Support Your Local Nurses

A friend of mine and I were "talking" this week and she was telling me about her Christmas Day as a nurse. She works in a hospital here in Saskatchewan, and it's been anything but great for her.

I realize sick people can be pushy and angry and demanding, she does too, but there has gotta be limits on how nasty we can be, and still be human.

With her permission she wrote:

My Christmas was spent at work taking care of sick people. A few highlights of today were:
- our department was so overwhelmed with patients that we didn't get a break - I worked 14 hours and the only time I sat down was when I had to pee
- I listened to people complain about the wait all day and take out their anger on myself and coworker and hear them turn into simpering happy people the moment the doctor walked into the room
- I took care of a drug overdose that when woke up called me every name in the book plus a few more that I didn't know about, fought, kicked, spat - I'm the proud owner of several new bruises, and a sprained wrist.
- patients daughter yelled screamed at us for holding patient - and had the nerve to call the RCMP to report us - hence lots of paperwork - and then daughter ran off when RCMP went to arrest her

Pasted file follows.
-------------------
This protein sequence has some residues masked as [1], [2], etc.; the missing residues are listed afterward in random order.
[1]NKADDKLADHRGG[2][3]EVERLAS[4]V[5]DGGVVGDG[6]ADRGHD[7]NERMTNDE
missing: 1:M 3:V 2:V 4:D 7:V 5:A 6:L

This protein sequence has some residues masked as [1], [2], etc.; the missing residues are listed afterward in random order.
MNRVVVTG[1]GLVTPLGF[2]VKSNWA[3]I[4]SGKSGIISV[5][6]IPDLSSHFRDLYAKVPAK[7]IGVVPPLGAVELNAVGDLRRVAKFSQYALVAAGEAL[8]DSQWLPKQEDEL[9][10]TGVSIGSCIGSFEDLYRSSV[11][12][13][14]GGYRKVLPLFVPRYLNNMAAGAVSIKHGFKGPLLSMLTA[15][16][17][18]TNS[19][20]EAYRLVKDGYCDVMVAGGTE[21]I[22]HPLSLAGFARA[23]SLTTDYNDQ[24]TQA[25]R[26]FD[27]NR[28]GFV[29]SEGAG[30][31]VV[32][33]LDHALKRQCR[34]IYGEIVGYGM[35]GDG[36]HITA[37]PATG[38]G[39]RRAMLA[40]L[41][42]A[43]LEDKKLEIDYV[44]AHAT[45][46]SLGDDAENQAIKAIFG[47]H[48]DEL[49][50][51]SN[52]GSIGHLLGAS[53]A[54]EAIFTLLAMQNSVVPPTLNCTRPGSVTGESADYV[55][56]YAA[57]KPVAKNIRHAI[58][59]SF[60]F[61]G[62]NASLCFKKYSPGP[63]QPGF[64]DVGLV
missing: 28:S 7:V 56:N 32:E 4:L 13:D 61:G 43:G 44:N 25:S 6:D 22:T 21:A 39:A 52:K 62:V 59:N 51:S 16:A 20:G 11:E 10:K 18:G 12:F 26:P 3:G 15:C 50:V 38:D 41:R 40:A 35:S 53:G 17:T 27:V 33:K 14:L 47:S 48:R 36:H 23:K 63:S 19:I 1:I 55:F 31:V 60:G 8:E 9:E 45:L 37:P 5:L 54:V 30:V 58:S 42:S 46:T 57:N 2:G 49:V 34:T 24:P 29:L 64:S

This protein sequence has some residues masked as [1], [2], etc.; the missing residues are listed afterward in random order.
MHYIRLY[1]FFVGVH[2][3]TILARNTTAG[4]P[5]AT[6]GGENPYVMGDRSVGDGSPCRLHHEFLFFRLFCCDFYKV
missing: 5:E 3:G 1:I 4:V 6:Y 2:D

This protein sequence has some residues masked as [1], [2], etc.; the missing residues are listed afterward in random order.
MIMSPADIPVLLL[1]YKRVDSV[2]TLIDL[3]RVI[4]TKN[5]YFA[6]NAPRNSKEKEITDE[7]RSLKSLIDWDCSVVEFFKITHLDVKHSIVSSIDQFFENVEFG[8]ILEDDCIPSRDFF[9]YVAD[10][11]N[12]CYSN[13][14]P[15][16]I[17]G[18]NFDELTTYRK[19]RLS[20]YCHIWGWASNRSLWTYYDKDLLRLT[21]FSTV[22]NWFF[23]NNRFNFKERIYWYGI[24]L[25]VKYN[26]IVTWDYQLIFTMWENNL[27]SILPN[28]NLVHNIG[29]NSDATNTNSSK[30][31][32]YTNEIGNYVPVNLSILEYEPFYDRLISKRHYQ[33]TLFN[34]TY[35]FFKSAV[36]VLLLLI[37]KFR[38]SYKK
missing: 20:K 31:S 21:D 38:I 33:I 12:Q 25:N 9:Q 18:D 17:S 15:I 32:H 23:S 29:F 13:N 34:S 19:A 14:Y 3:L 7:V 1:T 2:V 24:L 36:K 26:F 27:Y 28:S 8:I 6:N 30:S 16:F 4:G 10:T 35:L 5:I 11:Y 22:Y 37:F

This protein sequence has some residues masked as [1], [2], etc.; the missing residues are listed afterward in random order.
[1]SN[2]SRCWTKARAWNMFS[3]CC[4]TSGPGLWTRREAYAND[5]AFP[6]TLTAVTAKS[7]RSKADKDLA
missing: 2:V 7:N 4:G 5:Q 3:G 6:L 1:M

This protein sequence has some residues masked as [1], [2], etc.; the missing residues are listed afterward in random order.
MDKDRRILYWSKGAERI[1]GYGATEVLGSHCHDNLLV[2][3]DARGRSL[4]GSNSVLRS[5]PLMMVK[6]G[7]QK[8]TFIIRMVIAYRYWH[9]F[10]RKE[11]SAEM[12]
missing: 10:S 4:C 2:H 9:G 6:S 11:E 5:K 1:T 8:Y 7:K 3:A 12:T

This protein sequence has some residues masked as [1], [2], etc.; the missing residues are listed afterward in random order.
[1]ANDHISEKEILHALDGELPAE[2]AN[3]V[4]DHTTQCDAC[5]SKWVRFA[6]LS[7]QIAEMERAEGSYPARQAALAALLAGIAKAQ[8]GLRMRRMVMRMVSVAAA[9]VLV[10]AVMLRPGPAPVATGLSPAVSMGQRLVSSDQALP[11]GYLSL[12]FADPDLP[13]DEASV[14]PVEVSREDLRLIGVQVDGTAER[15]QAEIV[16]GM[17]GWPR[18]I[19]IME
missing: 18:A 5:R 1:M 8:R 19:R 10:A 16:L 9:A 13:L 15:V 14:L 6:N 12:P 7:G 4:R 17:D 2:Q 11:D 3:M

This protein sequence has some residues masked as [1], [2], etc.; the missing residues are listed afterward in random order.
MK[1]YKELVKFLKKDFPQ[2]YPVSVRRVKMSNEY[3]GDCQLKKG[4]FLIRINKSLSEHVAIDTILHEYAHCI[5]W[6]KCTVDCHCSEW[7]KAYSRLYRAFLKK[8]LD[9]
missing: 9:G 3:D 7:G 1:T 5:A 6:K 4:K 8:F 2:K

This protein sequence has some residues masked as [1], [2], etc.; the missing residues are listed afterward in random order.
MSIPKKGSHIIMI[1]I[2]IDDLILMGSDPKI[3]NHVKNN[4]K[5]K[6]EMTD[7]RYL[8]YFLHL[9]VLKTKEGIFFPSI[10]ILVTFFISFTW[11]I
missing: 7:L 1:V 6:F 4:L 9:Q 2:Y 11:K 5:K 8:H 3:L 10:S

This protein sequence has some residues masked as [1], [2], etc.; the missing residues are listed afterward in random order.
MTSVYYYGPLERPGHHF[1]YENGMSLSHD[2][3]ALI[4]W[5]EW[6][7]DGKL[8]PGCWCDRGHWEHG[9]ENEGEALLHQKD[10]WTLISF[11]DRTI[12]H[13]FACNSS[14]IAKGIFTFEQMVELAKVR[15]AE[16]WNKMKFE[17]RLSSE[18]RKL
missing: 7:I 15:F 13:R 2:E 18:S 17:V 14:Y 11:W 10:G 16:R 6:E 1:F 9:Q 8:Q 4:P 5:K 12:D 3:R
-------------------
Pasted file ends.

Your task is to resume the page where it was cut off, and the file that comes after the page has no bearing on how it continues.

- followed by another patient that after waiting 10 minutes proceeded to tell me what a worthless human being I was because the doctor hadn't see them (they came in by ambulance but weren't actually as ill as other patients, despite this being explained, I was again physically threatened, and verbally abused,
- the hospital was suppose to give us a platter of food for nights - our department was completely missed
- and the cherry to this day was coming home to read an email from someone I hadn't talked to in six months rubbing it in my face they were getting married so basically whatever Christmas gift I had gotten was worthless and beaten by their engagement.
- dare I mention I have a cold? And by the end of my shift my coworkers were fearful for my health?

I know the nurses in this province are overworked and life is anything but easy. Systems drive people ruthlessly and the larger the system, the less accountability there is. So we need to humanize the health care system a bit better than we are. And that starts with us.

Yes I know we can get desperate and tired and broken, but so are many of the front line people, like nurses.

Give them a break, cut them some slack, support them, encourage them, bless them, and most of all, just cultivate an attitude of thankfulness for them and their work, rather than sharpening an attitude of entitlement that makes you think you have a right to mistreat them.